Homes Green

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What's a green home? If you're in the market for a new home, you should be asking for a green home, one that, at a minimum, saves at least 30% of the energy of a conventional new home, has water-conserving fixtures and uses non-toxic finishes. Increasingly, regional and national homebuilders are offering such projects. A recently completed Northern California project by Lennar, one of the ten major US homebuilders that deliver about 35% of all new single-family homes, shows this potential. The project in Roseville will integrate photovoltaic systems and upgraded energy-efficiency measures into 450 new homes slated to be built over the next two years in cooperation with Roseville Electric, a city-owned utility. The PowerLight SunTile® solar electric system,70 a roof-integrated technology, will be installed as a standard feature on each home, resulting in significant utility bill reductions for the homeowners, and the generation of

Cannon Beach home, NAHB Green Custom Home of the Year, 2005, is also a zero-net-energy home, built in accordance with advanced ecological design principles. Design by Nathan Good Architect.

completely emissions-free electricity. In addition, by reaching certain energy-efficiency goals, the Lennar-built homes may qualify (through 2008) for a $2,000 federal tax credit.71

Another project by a well-established regional builder is Carsten Crossings in Rocklin, California (near Sacramento), built by The Grupe Company. This project was LEED-certified by the LEED for Homes pilot program. The homes are more energy efficient than the exacting California state requirements and also include onsite solar electricity that can reduce electrical bills by up to 70%. Standard energy-saving features also include tankless water heaters, "low-e" windows, enhanced attic insulation and foam-wrapped building envelopes.72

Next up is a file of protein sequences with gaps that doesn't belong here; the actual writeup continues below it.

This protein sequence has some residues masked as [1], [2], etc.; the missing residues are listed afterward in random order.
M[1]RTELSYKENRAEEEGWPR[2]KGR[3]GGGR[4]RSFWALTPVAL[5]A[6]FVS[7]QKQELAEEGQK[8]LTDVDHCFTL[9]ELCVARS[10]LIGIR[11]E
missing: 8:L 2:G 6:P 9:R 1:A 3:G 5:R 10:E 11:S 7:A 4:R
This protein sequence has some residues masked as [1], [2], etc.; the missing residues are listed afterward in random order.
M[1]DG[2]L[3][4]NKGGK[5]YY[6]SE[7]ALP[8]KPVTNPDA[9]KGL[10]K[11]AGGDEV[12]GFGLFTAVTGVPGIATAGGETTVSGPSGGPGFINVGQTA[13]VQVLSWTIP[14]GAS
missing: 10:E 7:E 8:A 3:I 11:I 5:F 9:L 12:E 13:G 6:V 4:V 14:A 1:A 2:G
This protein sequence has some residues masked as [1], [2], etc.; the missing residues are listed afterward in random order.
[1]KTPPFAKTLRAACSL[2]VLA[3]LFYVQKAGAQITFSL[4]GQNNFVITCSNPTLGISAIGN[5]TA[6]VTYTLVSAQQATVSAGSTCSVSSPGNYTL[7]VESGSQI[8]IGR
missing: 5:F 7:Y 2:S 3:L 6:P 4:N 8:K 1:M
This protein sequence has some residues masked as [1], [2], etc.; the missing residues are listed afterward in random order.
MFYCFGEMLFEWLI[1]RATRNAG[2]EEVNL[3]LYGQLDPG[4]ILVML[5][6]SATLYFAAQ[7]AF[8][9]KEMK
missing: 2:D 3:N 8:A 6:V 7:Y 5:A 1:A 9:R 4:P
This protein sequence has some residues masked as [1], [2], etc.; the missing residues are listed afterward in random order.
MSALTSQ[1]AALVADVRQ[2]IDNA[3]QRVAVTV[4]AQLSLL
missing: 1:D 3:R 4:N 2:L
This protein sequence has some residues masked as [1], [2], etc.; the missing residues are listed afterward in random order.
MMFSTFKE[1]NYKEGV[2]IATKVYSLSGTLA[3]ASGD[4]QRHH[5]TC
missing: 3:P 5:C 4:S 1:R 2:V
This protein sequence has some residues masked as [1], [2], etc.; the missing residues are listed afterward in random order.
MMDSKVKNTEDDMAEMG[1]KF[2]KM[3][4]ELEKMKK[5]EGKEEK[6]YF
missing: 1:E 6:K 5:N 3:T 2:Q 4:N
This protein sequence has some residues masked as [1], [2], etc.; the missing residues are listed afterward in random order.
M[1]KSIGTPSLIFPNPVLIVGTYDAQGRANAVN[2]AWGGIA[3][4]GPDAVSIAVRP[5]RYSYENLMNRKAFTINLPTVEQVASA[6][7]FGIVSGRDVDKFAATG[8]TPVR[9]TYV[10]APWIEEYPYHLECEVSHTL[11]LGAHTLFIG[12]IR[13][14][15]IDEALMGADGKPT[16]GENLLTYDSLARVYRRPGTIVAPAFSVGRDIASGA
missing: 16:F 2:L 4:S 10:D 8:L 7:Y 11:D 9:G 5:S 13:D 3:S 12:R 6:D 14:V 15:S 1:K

What makes a home green?

• It should save at least 30% of the heating and cooling energy of a conventional home through additional insulation, better glazing, better construction methods, exhaust-air heat recovery (in cold climates) and more-efficient HVAC systems.

• It should be built according to an established rating system such as the NAHB model Green Home Building Guidelines (or their local home-builder association or utility equivalent), Energy Star or LEED for Homes.

• It should be certified by an independent third party using the chosen rating system.

• It should supply some of its energy from renewable sources, either solar hot water or photovoltaics.

• It should save water with water-conserving fixtures such as dual-flush toilets.

• All appliances should be Energy Star rated.

There are custom homes that take the concept of a green home even further, by having a green roof, 100% of energy supplied by photo-voltaics and solar thermal systems; using only FSC-certified wood products; using recycled-content, salvaged and locally sourced materials throughout; in essence trying to get as high up on the LEED for Homes rating scale as possible. Such homes include homeowner education to maximize the effectiveness of the energy conservation and water conservation systems. Shown at left is a custom home in Cannon Beach, Oregon, that received the NAHB Custom Green Home of the Year award in 2005. Its design also incorporated The Natural Step principles (see section on the Ecological Footprint), which was very important to the homeowners.

The Helena apartments, New York City, designed by FXFOWLE ARCHITECTS, PC

Elsewhere, we have described projects by developers that include mid-rise and high-rise condominiums and apartments. For any building above three stories, the LEED for New Construction (LEED-NC) rating system can be used to assess a green residence. Several dozen such residential projects have already been certified under the LEED-NC rating system, including a Portland apartment building that received a LEED Gold certification in 2007. The nicest feature of this apartment, in which my wife and I were among the first tenants, was the healthy indoor air quality, including the fact that this was a non-smoking building.

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Solar Panel Basics

Solar Panel Basics

Global warming is a huge problem which will significantly affect every country in the world. Many people all over the world are trying to do whatever they can to help combat the effects of global warming. One of the ways that people can fight global warming is to reduce their dependence on non-renewable energy sources like oil and petroleum based products.

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